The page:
As organizations build up their own reliability practices, a good definition of reliability itself is the one that leads them to impactful priorities and consistent results.
It’s no surprise that organizations with software products are prioritizing reliability as feature #1.
In the software space, when we talk about “reliability” we’re referring to site reliability engineering. Google invented this practice as a way to implement DevOps with a better approach to software engineering. In truth, reliability is much more far reaching.
Even within engineering, if you ask 10 engineers to define reliability, you’d likely get 10 different answers. Despite this variety in opinion, we at Blameless believe that getting aligned on what reliability means is the first big step to achieving it. We’re excited to provide what we think is the most helpful perspective on reliability, one that we’ve built up through our experiences with clients of all sizes.
We’ve found that as organizations build up their own reliability practices, this definition is the one that leads them to impactful priorities and consistent results.
Is Reliability Just System Health?
The first thing you might assume is that reliability is synonymous with availability. After all, if a service is up 99% of the time, that means a user can rely on it 99% of the time, right? Obviously, this isn’t the whole story, but it’s worth exploring why.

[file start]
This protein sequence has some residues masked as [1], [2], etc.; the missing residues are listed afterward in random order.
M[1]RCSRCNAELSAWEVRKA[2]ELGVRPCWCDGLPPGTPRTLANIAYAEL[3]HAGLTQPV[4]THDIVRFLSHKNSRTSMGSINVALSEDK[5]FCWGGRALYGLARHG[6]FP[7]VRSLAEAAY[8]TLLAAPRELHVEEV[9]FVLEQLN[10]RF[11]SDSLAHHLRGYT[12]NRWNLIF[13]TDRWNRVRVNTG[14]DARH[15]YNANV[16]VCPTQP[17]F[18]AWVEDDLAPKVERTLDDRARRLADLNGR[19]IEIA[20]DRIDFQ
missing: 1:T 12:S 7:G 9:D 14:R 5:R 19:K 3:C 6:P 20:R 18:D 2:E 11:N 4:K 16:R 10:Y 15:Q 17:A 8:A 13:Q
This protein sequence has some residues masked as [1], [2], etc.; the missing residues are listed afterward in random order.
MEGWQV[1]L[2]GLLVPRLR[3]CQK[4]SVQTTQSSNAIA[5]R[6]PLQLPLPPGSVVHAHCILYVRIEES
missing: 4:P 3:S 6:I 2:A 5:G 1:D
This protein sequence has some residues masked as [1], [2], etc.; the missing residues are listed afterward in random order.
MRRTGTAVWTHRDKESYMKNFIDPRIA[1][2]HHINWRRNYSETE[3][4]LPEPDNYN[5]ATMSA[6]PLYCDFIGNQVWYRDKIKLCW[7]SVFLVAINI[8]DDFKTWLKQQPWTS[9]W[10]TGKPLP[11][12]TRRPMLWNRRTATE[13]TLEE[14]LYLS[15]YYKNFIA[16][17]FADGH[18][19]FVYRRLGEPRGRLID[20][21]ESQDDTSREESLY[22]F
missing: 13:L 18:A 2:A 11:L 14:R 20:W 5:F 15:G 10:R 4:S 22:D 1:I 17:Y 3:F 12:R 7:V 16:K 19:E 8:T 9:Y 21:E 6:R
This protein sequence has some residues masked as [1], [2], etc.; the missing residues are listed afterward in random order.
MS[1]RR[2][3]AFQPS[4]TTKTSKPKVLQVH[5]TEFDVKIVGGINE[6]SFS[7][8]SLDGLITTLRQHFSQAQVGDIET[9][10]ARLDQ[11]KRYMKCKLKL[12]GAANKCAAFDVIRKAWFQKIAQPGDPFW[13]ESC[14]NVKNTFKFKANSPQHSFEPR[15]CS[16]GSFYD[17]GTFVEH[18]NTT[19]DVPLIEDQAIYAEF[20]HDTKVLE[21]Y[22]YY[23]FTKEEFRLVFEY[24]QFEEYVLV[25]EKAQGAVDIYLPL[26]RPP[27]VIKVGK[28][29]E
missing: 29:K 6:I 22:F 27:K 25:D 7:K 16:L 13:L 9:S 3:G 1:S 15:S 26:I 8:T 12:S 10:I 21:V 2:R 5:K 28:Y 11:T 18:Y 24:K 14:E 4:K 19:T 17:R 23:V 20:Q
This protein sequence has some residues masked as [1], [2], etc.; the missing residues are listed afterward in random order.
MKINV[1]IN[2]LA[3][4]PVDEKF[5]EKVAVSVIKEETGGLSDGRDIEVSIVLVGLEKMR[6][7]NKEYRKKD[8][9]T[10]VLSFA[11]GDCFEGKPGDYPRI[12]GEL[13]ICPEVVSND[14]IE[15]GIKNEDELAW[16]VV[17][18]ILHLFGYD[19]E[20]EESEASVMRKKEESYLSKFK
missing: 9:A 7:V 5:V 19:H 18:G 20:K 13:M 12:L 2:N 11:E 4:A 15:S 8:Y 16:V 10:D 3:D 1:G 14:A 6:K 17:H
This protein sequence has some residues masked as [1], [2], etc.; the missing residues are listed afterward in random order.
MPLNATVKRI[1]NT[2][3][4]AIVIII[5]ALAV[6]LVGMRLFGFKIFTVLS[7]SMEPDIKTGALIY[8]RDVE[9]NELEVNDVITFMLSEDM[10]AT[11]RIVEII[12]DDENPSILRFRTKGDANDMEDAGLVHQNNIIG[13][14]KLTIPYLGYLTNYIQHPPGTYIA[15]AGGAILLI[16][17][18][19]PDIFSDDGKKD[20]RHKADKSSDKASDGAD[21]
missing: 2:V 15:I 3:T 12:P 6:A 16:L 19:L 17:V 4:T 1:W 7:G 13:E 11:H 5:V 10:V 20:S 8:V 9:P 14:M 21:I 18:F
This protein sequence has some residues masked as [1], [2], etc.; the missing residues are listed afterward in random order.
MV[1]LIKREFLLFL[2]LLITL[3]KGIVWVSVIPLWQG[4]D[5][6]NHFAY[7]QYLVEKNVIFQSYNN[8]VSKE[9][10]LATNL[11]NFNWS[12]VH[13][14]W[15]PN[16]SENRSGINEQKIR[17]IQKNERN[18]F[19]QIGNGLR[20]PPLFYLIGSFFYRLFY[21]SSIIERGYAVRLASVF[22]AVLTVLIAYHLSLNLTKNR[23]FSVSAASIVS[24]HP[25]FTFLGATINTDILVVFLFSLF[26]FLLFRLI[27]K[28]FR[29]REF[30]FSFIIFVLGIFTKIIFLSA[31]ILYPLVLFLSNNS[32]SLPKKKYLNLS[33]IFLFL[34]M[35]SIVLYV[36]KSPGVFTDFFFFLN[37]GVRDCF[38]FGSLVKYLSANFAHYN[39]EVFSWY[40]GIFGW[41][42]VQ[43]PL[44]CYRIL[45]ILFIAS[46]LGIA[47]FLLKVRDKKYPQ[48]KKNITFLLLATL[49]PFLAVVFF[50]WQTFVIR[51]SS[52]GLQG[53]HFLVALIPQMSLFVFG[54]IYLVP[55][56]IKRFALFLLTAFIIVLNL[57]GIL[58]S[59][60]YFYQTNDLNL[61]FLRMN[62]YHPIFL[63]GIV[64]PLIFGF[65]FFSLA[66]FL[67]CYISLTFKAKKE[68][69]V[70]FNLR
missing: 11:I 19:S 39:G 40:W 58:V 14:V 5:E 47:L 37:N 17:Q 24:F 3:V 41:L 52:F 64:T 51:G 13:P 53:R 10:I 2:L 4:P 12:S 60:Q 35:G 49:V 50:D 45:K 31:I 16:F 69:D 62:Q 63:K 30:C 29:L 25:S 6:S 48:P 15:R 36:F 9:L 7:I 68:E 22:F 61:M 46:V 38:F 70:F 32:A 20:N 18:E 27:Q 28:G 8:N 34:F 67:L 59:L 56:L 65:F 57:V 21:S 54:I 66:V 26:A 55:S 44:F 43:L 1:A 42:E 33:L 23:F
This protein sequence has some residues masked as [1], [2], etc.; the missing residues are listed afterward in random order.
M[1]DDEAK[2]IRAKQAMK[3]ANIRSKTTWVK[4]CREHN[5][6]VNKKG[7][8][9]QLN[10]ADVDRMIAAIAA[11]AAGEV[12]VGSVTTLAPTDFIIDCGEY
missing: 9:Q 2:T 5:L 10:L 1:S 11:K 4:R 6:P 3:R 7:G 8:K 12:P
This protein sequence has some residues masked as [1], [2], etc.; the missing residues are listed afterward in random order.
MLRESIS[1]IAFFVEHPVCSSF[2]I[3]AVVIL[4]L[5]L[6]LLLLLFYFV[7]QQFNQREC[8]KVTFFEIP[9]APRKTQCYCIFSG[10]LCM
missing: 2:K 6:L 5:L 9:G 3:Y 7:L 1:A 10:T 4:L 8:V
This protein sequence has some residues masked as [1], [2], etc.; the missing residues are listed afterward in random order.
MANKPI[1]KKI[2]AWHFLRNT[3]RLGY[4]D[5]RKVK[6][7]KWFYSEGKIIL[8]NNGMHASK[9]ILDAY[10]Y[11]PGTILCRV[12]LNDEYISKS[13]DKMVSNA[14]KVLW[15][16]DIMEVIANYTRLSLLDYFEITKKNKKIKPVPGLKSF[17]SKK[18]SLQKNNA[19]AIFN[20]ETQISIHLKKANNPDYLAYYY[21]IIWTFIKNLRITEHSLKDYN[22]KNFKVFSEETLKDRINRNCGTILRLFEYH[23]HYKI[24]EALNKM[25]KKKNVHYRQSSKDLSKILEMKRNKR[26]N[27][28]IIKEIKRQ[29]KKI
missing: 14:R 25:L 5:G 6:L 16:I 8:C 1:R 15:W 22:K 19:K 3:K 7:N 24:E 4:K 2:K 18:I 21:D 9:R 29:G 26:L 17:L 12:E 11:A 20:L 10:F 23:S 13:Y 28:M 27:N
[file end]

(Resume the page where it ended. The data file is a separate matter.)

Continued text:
For starters, these simple system health metrics aren’t really so “simple.” Starting with just the Four Golden Signals, you’ll end up with the latency, resource saturation, error rate, and uptime of all your different services. For a complex product, this adds up to a whole lot of numbers. How do you combine and weigh all these metrics? Which are the important ones to watch and prioritize?
Judging things like errors and availability can be difficult too. Gray failure, or when a service isn’t working completely but hasn’t totally failed either, can be hard to capture with quantitative metrics. When do you decide when a service is “available enough?”
What about a situation where your service performs exactly as intended, but doesn’t align with your customers’ expectations? How do you capture these in your picture of system health?
Clearly, there needs to be another layer to this definition of reliability!
Reliability as Users’ Subjective Experience with the Service
The answer to all these questions is “it depends on user happiness.” Taking into account user expectations and perspectives allows you to prioritize your many service metrics. Here’s a classic straightforward example. Imagine you have two incidents:
- A service that 99% of your users depend on experiences a slowdown
- A service that 1% of your users access occasionally experiences a total outage
Which one should receive your attention first? Despite incident two impacting system health more, incident one makes your customers more unhappy and should be your higher priority.
This new form of reliability, espoused by Google in its SRE book, motivated the creation of SRE tools like SLIs, SLOs and error budgets. These tools allow you to quantify customer happiness from system health metrics. You weigh each metric based on how much it matters to your customers’ experiences.
Getting to this picture of your reliability isn’t easy. You need to really understand your users:
- What different groups of users do you have? How do they use each service, and what do they depend on most?